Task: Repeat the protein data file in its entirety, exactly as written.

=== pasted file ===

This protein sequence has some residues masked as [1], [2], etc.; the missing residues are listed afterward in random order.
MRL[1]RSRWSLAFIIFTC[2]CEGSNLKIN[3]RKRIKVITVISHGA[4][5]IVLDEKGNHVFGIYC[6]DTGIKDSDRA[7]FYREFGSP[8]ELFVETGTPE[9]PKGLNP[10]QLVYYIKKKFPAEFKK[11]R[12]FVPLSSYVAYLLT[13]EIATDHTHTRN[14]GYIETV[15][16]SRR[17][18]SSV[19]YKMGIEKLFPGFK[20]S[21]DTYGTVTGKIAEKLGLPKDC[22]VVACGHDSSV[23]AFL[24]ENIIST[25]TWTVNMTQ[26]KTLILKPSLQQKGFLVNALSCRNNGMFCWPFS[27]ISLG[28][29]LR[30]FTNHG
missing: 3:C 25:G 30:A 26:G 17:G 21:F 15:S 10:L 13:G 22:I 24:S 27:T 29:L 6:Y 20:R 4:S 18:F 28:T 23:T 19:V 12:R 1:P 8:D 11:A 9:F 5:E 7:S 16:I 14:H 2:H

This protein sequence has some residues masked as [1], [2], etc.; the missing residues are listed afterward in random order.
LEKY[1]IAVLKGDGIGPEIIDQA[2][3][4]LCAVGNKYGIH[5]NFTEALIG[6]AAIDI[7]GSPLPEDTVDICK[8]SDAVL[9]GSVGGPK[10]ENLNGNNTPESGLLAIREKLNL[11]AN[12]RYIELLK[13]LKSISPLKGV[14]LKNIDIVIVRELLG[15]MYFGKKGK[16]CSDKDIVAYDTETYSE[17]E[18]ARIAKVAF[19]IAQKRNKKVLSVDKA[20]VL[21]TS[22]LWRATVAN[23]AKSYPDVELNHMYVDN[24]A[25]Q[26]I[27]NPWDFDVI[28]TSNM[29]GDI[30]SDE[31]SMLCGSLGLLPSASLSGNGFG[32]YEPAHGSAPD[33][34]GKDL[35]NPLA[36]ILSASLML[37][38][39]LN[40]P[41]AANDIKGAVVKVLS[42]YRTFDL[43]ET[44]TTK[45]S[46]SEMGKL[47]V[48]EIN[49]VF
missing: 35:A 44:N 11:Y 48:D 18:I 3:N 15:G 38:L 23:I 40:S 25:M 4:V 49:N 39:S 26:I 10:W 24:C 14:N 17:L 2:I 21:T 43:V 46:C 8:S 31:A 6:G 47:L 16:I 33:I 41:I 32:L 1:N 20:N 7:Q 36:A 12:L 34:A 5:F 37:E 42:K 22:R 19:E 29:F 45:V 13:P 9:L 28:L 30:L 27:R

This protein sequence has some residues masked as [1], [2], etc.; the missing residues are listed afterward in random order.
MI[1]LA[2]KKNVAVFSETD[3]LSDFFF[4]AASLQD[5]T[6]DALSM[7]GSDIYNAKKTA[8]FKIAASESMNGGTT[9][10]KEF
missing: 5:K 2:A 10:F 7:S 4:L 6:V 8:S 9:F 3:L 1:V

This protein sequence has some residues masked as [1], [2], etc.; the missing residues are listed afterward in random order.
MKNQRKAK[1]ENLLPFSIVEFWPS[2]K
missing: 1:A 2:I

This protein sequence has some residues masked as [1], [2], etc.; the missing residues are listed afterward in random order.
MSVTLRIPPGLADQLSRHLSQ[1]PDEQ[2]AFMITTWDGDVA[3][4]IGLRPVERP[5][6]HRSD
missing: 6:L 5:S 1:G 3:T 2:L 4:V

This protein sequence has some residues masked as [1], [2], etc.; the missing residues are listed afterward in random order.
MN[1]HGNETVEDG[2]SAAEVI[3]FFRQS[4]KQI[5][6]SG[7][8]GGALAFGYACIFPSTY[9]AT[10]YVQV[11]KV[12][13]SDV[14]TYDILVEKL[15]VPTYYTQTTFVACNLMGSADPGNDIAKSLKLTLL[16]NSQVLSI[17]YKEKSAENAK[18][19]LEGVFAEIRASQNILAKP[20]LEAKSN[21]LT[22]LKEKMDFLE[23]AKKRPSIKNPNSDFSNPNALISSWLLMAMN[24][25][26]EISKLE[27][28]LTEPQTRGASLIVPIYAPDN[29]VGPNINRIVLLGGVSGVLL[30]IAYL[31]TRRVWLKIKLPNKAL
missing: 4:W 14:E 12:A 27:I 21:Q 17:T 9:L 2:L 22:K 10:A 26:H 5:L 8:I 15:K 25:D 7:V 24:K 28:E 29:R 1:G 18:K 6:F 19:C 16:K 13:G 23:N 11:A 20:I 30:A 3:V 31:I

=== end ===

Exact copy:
This protein sequence has some residues masked as [1], [2], etc.; the missing residues are listed afterward in random order.
MRL[1]RSRWSLAFIIFTC[2]CEGSNLKIN[3]RKRIKVITVISHGA[4][5]IVLDEKGNHVFGIYC[6]DTGIKDSDRA[7]FYREFGSP[8]ELFVETGTPE[9]PKGLNP[10]QLVYYIKKKFPAEFKK[11]R[12]FVPLSSYVAYLLT[13]EIATDHTHTRN[14]GYIETV[15][16]SRR[17][18]SSV[19]YKMGIEKLFPGFK[20]S[21]DTYGTVTGKIAEKLGLPKDC[22]VVACGHDSSV[23]AFL[24]ENIIST[25]TWTVNMTQ[26]KTLILKPSLQQKGFLVNALSCRNNGMFCWPFS[27]ISLG[28][29]LR[30]FTNHG
missing: 3:C 25:G 30:A 26:G 17:G 21:F 15:S 10:L 13:G 22:I 24:S 27:T 29:L 6:Y 20:R 4:S 18:F 28:T 23:T 19:V 12:R 1:P 8:D 11:A 9:F 5:E 7:S 16:I 14:H 2:H

This protein sequence has some residues masked as [1], [2], etc.; the missing residues are listed afterward in random order.
LEKY[1]IAVLKGDGIGPEIIDQA[2][3][4]LCAVGNKYGIH[5]NFTEALIG[6]AAIDI[7]GSPLPEDTVDICK[8]SDAVL[9]GSVGGPK[10]ENLNGNNTPESGLLAIREKLNL[11]AN[12]RYIELLK[13]LKSISPLKGV[14]LKNIDIVIVRELLG[15]MYFGKKGK[16]CSDKDIVAYDTETYSE[17]E[18]ARIAKVAF[19]IAQKRNKKVLSVDKA[20]VL[21]TS[22]LWRATVAN[23]AKSYPDVELNHMYVDN[24]A[25]Q[26]I[27]NPWDFDVI[28]TSNM[29]GDI[30]SDE[31]SMLCGSLGLLPSASLSGNGFG[32]YEPAHGSAPD[33][34]GKDL[35]NPLA[36]ILSASLML[37][38][39]LN[40]P[41]AANDIKGAVVKVLS[42]YRTFDL[43]ET[44]TTK[45]S[46]SEMGKL[47]V[48]EIN[49]VF
missing: 35:A 44:N 11:Y 48:D 18:I 3:N 15:G 38:L 23:I 40:S 25:M 4:V 49:N 39:S 26:I 10:W 24:C 14:N 17:L 2:I 21:T 43:V 46:C 8:S 31:A 6:G 47:L 16:I 33:I 41:I 32:L 1:N 20:N 7:Q 36:A 12:L 34:A 5:F 37:E 42:K 22:R 19:E 29:F 45:V 13:P 9:L 28:L 30:L 27:R

This protein sequence has some residues masked as [1], [2], etc.; the missing residues are listed afterward in random order.
MI[1]LA[2]KKNVAVFSETD[3]LSDFFF[4]AASLQD[5]T[6]DALSM[7]GSDIYNAKKTA[8]FKIAASESMNGGTT[9][10]KEF
missing: 5:K 2:A 10:F 7:S 4:L 6:V 8:S 9:F 3:L 1:V

This protein sequence has some residues masked as [1], [2], etc.; the missing residues are listed afterward in random order.
MKNQRKAK[1]ENLLPFSIVEFWPS[2]K
missing: 1:A 2:I

This protein sequence has some residues masked as [1], [2], etc.; the missing residues are listed afterward in random order.
MSVTLRIPPGLADQLSRHLSQ[1]PDEQ[2]AFMITTWDGDVA[3][4]IGLRPVERP[5][6]HRSD
missing: 6:L 5:S 1:G 3:T 2:L 4:V

This protein sequence has some residues masked as [1], [2], etc.; the missing residues are listed afterward in random order.
MN[1]HGNETVEDG[2]SAAEVI[3]FFRQS[4]KQI[5][6]SG[7][8]GGALAFGYACIFPSTY[9]AT[10]YVQV[11]KV[12][13]SDV[14]TYDILVEKL[15]VPTYYTQTTFVACNLMGSADPGNDIAKSLKLTLL[16]NSQVLSI[17]YKEKSAENAK[18][19]LEGVFAEIRASQNILAKP[20]LEAKSN[21]LT[22]LKEKMDFLE[23]AKKRPSIKNPNSDFSNPNALISSWLLMAMN[24][25][26]EISKLE[27][28]LTEPQTRGASLIVPIYAPDN[29]VGPNINRIVLLGGVSGVLL[30]IAYL[31]TRRVWLKIKLPNKAL
missing: 4:W 14:E 12:A 27:I 21:Q 17:T 9:L 2:L 22:K 10:A 26:H 5:L 8:I 15:K 25:D 7:V 24:K 28:E 29:R 1:G 18:K 6:F 19:C 16:K 13:G 23:N 11:A 20:I 30:A 3:V 31:I